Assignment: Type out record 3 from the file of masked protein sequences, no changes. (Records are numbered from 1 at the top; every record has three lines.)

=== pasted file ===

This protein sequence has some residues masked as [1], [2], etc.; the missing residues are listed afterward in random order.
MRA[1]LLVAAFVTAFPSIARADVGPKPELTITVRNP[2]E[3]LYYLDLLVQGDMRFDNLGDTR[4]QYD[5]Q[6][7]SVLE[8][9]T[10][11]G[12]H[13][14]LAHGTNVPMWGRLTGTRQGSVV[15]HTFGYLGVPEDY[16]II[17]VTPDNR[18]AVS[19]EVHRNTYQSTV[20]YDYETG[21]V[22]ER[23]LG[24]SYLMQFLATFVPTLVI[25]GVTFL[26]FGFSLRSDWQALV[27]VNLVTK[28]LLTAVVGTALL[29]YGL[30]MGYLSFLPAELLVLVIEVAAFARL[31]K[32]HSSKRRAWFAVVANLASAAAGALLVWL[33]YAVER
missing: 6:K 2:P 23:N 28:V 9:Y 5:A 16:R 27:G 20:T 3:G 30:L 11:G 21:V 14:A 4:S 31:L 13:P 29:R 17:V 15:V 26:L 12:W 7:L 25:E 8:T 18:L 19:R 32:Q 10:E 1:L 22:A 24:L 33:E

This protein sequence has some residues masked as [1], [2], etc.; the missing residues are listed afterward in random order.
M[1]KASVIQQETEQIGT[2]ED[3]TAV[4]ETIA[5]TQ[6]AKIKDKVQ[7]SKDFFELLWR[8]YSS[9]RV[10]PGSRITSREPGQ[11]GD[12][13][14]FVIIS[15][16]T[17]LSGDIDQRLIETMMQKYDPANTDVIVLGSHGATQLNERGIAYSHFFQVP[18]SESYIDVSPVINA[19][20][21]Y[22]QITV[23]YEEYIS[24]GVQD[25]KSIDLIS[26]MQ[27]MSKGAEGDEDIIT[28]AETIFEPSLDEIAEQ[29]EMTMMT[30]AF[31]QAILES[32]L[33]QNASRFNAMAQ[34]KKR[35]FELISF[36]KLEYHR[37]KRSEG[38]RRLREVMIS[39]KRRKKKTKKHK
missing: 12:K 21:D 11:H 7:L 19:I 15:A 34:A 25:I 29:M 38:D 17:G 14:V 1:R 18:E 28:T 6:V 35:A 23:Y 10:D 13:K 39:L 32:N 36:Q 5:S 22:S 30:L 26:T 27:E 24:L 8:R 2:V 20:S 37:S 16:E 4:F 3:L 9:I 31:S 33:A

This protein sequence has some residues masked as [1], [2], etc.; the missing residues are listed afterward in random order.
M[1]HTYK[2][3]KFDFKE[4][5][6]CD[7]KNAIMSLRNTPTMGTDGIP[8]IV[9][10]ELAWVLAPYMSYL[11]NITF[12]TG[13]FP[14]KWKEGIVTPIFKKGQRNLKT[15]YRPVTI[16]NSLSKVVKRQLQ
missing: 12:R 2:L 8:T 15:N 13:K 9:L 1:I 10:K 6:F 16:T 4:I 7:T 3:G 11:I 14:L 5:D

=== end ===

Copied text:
This protein sequence has some residues masked as [1], [2], etc.; the missing residues are listed afterward in random order.
M[1]HTYK[2][3]KFDFKE[4][5][6]CD[7]KNAIMSLRNTPTMGTDGIP[8]IV[9][10]ELAWVLAPYMSYL[11]NITF[12]TG[13]FP[14]KWKEGIVTPIFKKGQRNLKT[15]YRPVTI[16]NSLSKVVKRQLQ
missing: 12:R 2:L 8:T 15:N 13:K 9:L 1:I 10:K 6:F 16:T 4:I 7:T 3:G 11:I 14:L 5:D